No, we haven't gotten off the subject, not completely. It is related because a few of posts down Suren indicated that she was close to being a dan rank. Whether she is a newbie or not does matter, as he shouldn't really feel inhibited to throwing her just like I don't feel inhibited in throwing someone higher ranking than me -- male or female. I commonly tell the newbie guys I train with that they can go harder on me, and they tell me they are afraid of hurting me. I tell them I've been doing aikido for 5 years and I can take it. It is rare that I get someone who is very adament about refusing to train harder with me because I'm a woman. This behavior does exist even though it "shouldn't."

Whether we like it or not gender does play role as a result of being part of the greater culture the dojo belongs (the U.S., Brazil, Cuba, Turkey, Japan, etc.), and women and men get treated on the mat according to those cultural norms and standards. I'm glad to know that you feel women should be treated fairly and respectfully on the mat. But please recognize, respect and fairness doesn't always happen. It's our role to see that we all get treated fairly and that we break the limiting role that society places on us. In this case, the limiting role is "you don't hurt a woman" and if a man believes that he does treat a woman differently in the dojo. A typical corollary role for the female is that "I can't really hurt the guy" so women tend to go too hard without realizing harm can result. (Note also that women are also commonly afraid of hurting people and this is often manifested in poor attacks and atemi. This is most likely a result of the nurturing role society places on women rather than the protective role society places on men.)

As I posted before, the best way to deal with this is to simply talk to your partner by asking them how they want to be treated. We can talk about the way things should be, but it's best to learn deal with things as they are.

Last edited by giriasis : 08-01-2004 at 08:53 PM.

Anne Marie Giri
Women in Aikido: a place where us gals can come together and chat about aikido.
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Old 08-02-2004, 04:02 PM   #55
Shakz
Dojo: Aikido of Mt.Shasta
Location: California
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Re: Female uke

Are you sure there are no strong feelings about this person...?
(I'm kidding) But I can't help but notice you sound a lot like myself, I was always afriad I would hurt this "special someone" but as a Nidan he should be able to handle it...
The other student are afriad they'll hurt me, I told them to go full force and I'd let them know if it was too tough.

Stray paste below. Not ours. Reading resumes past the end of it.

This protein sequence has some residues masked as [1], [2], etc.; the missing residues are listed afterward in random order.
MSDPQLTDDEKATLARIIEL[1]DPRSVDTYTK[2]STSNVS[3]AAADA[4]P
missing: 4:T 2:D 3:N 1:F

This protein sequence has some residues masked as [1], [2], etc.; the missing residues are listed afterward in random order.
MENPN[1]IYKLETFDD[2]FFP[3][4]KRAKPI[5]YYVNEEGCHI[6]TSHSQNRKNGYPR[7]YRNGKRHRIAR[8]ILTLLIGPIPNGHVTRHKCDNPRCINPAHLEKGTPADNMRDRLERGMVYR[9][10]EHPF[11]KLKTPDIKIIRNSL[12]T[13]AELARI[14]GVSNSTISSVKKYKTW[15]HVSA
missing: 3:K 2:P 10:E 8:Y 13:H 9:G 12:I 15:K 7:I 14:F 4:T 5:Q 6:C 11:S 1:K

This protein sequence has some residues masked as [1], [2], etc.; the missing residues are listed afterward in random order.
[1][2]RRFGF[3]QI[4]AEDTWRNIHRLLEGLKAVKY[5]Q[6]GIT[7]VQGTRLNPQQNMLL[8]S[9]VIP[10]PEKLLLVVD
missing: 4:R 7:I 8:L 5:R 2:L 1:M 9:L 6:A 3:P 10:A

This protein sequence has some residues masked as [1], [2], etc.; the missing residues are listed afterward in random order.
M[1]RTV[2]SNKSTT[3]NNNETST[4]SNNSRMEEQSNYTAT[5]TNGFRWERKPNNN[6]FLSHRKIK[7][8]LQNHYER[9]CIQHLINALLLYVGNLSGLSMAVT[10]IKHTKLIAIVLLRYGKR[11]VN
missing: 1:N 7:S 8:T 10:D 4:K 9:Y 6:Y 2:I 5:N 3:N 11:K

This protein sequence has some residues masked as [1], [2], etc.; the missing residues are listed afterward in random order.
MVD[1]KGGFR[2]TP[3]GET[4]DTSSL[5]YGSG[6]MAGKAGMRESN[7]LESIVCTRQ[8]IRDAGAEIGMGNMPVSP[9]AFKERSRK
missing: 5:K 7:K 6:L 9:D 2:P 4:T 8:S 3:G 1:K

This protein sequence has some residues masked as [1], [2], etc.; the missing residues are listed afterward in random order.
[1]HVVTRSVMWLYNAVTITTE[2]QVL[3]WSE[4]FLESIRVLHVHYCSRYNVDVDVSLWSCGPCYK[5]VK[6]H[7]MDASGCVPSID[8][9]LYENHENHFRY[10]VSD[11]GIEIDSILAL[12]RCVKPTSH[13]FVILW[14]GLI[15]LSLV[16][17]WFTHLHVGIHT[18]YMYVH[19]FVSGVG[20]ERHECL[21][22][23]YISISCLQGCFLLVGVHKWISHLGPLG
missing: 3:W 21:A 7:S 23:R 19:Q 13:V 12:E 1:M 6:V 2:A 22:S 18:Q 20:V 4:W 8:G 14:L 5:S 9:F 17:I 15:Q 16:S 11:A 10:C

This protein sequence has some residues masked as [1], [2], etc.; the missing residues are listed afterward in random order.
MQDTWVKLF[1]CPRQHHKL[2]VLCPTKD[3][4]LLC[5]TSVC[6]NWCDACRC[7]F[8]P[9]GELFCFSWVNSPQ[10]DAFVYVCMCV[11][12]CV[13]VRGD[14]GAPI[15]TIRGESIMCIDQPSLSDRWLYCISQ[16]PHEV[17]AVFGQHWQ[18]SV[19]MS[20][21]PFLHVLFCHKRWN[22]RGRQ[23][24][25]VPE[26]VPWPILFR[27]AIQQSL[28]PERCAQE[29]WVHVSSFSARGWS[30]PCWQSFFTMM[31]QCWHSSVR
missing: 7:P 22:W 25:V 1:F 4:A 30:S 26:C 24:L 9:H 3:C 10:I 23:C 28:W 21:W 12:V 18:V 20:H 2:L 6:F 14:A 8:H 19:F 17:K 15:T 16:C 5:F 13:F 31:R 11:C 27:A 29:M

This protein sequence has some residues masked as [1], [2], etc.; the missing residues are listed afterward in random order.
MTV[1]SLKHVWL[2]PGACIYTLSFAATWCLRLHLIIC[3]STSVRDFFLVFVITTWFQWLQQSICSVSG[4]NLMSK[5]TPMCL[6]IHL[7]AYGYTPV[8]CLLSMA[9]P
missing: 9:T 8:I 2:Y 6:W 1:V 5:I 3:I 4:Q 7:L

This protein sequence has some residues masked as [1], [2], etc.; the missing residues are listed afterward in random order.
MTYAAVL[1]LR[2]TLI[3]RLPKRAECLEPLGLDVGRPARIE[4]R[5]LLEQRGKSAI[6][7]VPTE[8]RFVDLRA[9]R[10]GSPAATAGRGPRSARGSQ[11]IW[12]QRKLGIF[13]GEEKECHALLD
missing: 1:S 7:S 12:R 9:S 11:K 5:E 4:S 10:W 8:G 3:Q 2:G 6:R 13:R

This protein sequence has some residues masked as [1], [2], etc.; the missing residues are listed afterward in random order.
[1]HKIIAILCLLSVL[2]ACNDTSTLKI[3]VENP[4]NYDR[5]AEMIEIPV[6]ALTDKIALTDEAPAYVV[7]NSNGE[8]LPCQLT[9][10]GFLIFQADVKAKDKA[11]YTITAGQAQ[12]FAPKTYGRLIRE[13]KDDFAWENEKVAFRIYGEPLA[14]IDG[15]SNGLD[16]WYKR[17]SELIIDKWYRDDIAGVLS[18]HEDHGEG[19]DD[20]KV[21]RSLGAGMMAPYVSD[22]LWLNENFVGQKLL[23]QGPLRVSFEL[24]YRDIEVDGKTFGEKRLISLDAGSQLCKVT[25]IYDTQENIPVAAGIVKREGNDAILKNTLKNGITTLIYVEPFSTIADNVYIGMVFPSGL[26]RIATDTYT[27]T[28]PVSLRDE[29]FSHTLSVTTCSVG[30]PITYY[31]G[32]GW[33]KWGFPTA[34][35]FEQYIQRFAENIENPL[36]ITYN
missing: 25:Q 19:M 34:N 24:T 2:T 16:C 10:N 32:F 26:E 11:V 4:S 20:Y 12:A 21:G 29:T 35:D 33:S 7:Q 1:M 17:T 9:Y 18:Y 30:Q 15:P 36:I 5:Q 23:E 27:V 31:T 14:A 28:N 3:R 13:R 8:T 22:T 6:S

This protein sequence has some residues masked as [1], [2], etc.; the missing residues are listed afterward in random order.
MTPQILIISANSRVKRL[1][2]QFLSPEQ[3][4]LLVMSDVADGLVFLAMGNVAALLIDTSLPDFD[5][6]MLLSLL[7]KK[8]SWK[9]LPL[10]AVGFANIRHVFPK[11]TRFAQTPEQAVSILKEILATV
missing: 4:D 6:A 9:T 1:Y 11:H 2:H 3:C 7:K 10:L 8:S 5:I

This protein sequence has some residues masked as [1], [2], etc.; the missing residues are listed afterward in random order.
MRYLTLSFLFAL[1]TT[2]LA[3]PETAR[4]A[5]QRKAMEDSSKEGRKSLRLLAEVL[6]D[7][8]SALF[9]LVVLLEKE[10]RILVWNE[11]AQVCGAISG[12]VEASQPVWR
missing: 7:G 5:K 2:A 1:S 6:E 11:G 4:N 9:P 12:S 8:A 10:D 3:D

So if I where you I would tell her to let you know if she isn't comfortable with your speed, etc. It also shows good manners anyway...

Last edited by Shakz : 08-02-2004 at 04:04 PM.
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Old 08-04-2004, 03:22 PM   #56
suren
Dojo: Aikido of Silicon Valley
Location: Fremont, CA
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Re: Female uke

Quote:
Shannon Robertson wrote:
Are you sure there are no strong feelings about this person...?
Yes.
I don't want a misinterpretation. I think being in love with your uke could be another discussion, and it does not correlate with this one.
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Old 09-08-2004, 12:08 PM   #57
suren
Dojo: Aikido of Silicon Valley
Location: Fremont, CA
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Re: Female uke

I'm resurrecting this old thread just to say how much I learned from my female partner today. From my first post I had couple of classes with her and now this does not seem to be so hard. Instead I found out that training with her revealed some problems in my technique which I was chasing for months. I new something is wrong and even much more experienced folks could not see the problem. She found those problems and pointed them as if they were obvious! I'm so glad I did not choose to stay away from her after my first bad experience!
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Old 09-08-2004, 12:32 PM   #58
daniel loughlin
Dojo: Oldham
Location: Manchester
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Re: Female uke

lol silicon valley sorry no offense intended
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Old 09-08-2004, 12:50 PM   #59
suren
Dojo: Aikido of Silicon Valley
Location: Fremont, CA
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Re: Female uke

Quote:
Daniel Loughlin wrote:
lol silicon valley sorry no offense intended
If you emphasize the word "silicon" then well what I can say... lol.
If you refer to "silicon valley". That's not silicon valley specific. I moved here not so long ago. That's just my experience

Last edited by suren : 09-08-2004 at 12:53 PM.